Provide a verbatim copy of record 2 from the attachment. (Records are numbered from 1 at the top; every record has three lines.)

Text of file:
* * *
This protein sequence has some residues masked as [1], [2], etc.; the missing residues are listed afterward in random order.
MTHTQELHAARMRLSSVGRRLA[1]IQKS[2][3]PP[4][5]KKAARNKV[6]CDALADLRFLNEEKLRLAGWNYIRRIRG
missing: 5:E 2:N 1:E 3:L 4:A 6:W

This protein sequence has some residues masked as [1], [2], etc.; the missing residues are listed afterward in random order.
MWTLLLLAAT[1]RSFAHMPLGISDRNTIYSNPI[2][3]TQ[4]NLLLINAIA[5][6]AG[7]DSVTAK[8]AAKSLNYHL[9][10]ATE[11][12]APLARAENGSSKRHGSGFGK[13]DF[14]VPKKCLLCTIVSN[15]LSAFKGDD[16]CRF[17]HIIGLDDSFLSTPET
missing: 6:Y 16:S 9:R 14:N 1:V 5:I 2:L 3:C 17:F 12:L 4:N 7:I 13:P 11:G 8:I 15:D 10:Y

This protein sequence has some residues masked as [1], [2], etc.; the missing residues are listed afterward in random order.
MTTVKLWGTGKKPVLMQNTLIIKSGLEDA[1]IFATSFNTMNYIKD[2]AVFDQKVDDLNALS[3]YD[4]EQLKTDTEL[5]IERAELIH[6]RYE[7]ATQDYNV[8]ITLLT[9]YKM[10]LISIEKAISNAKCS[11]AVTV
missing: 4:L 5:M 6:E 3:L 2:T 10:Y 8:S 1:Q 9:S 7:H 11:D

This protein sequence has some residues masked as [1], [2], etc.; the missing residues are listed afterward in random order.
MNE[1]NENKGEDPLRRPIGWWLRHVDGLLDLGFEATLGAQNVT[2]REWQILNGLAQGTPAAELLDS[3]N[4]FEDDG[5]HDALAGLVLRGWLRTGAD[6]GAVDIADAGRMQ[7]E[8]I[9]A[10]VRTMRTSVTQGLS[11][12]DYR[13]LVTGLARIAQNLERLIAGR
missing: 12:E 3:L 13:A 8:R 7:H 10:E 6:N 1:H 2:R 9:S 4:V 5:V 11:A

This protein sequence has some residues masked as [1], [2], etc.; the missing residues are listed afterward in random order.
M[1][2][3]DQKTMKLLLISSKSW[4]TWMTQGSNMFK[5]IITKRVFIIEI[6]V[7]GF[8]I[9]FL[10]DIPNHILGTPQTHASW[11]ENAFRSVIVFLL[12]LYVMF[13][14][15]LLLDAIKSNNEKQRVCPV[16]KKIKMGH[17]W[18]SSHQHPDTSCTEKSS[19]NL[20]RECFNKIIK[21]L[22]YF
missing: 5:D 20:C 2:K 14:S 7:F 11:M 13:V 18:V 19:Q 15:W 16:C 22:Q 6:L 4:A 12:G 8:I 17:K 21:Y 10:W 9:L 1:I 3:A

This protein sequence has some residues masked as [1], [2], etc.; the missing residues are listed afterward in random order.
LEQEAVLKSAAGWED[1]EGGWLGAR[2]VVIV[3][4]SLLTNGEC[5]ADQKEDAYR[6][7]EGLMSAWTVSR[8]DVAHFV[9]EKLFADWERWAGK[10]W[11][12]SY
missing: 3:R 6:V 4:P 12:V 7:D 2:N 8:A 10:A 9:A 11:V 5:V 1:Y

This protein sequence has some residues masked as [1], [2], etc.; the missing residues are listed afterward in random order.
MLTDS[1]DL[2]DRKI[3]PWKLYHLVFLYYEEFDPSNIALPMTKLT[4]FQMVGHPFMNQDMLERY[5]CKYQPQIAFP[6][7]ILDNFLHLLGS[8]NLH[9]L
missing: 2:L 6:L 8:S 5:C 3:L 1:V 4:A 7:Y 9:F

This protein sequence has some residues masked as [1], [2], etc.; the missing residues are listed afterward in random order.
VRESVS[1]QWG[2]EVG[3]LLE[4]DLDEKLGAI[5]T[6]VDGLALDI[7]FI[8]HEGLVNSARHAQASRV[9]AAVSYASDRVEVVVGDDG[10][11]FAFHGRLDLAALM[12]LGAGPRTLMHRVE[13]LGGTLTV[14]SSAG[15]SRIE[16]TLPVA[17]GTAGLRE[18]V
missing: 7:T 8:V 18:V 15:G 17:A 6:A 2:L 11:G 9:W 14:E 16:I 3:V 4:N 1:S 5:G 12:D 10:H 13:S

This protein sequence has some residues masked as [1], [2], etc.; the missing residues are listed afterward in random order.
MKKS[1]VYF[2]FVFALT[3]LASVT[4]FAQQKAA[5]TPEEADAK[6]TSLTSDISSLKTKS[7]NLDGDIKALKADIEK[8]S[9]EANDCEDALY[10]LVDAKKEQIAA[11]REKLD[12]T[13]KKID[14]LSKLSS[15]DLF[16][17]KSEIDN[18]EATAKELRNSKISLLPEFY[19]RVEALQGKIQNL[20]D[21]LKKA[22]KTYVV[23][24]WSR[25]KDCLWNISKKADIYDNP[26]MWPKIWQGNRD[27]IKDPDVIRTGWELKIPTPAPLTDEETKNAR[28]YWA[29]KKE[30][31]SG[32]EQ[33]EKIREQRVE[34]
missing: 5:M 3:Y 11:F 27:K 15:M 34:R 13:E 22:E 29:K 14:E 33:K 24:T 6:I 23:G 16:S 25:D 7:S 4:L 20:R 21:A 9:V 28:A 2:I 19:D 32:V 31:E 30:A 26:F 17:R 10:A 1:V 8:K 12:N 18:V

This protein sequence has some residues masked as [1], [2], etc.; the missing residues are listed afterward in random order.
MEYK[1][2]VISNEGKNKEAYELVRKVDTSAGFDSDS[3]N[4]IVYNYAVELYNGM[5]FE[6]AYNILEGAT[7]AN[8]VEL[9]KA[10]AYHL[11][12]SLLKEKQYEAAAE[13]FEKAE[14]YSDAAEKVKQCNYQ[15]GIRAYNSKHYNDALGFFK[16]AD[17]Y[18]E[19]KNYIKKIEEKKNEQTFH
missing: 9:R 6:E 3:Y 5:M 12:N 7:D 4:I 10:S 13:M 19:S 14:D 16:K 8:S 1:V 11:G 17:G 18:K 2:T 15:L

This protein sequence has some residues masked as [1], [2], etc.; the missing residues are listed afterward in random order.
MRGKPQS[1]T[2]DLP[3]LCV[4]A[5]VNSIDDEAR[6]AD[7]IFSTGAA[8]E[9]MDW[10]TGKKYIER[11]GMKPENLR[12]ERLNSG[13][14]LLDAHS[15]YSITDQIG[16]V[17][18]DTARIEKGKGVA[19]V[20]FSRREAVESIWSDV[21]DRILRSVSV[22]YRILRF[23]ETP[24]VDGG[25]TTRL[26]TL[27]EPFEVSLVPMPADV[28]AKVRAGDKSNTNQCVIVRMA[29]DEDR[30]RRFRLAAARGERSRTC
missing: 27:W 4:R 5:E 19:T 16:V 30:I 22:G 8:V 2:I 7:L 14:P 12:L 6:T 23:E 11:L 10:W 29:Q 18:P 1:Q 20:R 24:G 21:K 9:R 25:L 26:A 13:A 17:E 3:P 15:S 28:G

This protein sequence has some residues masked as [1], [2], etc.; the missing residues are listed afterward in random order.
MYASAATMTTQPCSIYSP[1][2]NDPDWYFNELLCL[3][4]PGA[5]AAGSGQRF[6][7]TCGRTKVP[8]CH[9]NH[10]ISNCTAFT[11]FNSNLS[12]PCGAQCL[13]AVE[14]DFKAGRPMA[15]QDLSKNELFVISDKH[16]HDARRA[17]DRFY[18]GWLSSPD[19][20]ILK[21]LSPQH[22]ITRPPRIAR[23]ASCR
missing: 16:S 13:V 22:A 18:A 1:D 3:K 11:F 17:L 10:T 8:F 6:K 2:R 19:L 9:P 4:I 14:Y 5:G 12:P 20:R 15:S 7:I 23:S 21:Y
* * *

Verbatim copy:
This protein sequence has some residues masked as [1], [2], etc.; the missing residues are listed afterward in random order.
MWTLLLLAAT[1]RSFAHMPLGISDRNTIYSNPI[2][3]TQ[4]NLLLINAIA[5][6]AG[7]DSVTAK[8]AAKSLNYHL[9][10]ATE[11][12]APLARAENGSSKRHGSGFGK[13]DF[14]VPKKCLLCTIVSN[15]LSAFKGDD[16]CRF[17]HIIGLDDSFLSTPET
missing: 6:Y 16:S 9:R 14:N 1:V 5:I 2:L 3:C 17:F 12:L 4:N 7:I 13:P 11:G 8:I 15:D 10:Y